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The Best Reason For Missing a Training Run

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I know that getting enough sleep while I'm marathon training is important. I've been told this many times.

However, as I am now further along in the process, I've been confronted with just how much it affects. Over the past couple of months my need for sleep has grown a lot. I've been sleeping much more deeply, but if I don't log enough hours, getting out of bed in the morning feels like I'm rising from the dead, and then the rest of the day I feel ill and a productive run is nearly out of the question. (Sure, my body can physically go through the motions of running, but I'm slow, can't go as far, and afterward I want to eat the world and fall into a coma.)

With how much wear and tear a body goes through while training for a marathon, this makes sense. I asked my training coach with Team USA Endurance, the official NYC Marathon team for the U.S. Olympic Committee, to tell me more. "The body reaps the training effect from a workout during the recovery phase, not during the actual work. So if you don't recover, you don't actually improve your fitness; you break down and get sick and hurt," says Andrew Allden, also the women's cross country coach at the University of South Carolina.

In a recent SHAPE article by fitness professional and New York Times bestselling author Adam Bornstein, it was made clear just how important sleep is for a healthy body. Lack of sleep makes you crave food, changes your fat cells, can increase risk of injury, and causes muscle loss, Bornstein writes. As if I needed more reasons to hit the hay.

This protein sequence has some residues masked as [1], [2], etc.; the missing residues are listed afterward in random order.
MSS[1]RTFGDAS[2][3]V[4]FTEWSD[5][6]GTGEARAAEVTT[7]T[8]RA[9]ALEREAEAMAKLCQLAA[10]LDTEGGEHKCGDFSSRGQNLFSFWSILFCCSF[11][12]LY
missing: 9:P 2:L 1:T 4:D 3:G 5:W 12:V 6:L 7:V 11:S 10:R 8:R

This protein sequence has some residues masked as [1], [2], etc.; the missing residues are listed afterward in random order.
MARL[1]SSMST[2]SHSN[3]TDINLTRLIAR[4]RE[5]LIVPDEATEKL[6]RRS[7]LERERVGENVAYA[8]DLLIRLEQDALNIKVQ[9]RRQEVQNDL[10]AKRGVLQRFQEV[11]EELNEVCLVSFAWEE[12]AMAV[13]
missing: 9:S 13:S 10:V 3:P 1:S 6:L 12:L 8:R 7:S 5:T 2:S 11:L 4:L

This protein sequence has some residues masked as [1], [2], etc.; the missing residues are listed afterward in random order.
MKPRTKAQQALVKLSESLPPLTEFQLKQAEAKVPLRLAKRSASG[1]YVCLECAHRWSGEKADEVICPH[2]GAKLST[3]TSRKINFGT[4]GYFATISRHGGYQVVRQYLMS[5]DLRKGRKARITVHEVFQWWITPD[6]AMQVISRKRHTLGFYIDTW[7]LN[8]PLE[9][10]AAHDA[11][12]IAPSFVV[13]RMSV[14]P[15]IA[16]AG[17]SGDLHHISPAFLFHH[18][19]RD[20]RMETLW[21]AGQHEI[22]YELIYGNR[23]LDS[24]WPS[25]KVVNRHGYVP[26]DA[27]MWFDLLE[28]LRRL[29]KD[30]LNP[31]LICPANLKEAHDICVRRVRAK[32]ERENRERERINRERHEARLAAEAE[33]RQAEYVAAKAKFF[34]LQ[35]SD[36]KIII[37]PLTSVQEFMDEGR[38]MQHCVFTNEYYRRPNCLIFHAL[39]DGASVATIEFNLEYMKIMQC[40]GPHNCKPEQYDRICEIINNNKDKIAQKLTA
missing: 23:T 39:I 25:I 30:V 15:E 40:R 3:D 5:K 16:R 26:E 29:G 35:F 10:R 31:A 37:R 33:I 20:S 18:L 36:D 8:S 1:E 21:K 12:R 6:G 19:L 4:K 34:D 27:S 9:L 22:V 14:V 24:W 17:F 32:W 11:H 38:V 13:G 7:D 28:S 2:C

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So how many hours is enough? According to Allden, "Most elite runners who train professionally sleep a lot, like nine to 10 hours per night, plus a nap."

I laugh. Ten hours plus a nap (a nap? hah!) is so far from my reality. I'll be honest: I usually shoot for eight hours per night and end up somewhere around seven. This is a good day. Clearly I have a new priority to focus on, but even with my efforts to get more shut-eye, I'm sure I'll have nights from now until November 3 that I don't get enough. In these circumstances, I had to know what to do if I was scheduled to run. 

"If we are talking about a long run in the case of the marathon, I would probably push it back a day if I was missing a lot of sleep," Allden says. "A double-whammy might put one over the edge. And in the scheme of three to four months of training, pushing back a day is not a big deal."

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It's easy to get carried away with marathon training and think you need to work out all the time, clock every scheduled run, and complete every cross-training class—but life can catch up with us. In the case of a busy day, lack of sleep, and a scheduled run, just head to bed. "Remember it is generally not one workout too few that gets you hurt or sick, but the one too many that you should have passed on," Allden adds.

Luckily training and sleep go hand and hand in another way: If you're building muscle and taxing your body with all the miles, you will sleep better. In a 2010 Swiss study, researchers found that chronic vigorous exercising is positively related to adolescents' sleep and psychological functioning—meaning better sleep quality, fewer times waking up, and less time to fall asleep. 

So sleep more for better running, and run for better sleeping. You cannot lose. Meanwhile, I'm going to go take a nap. 


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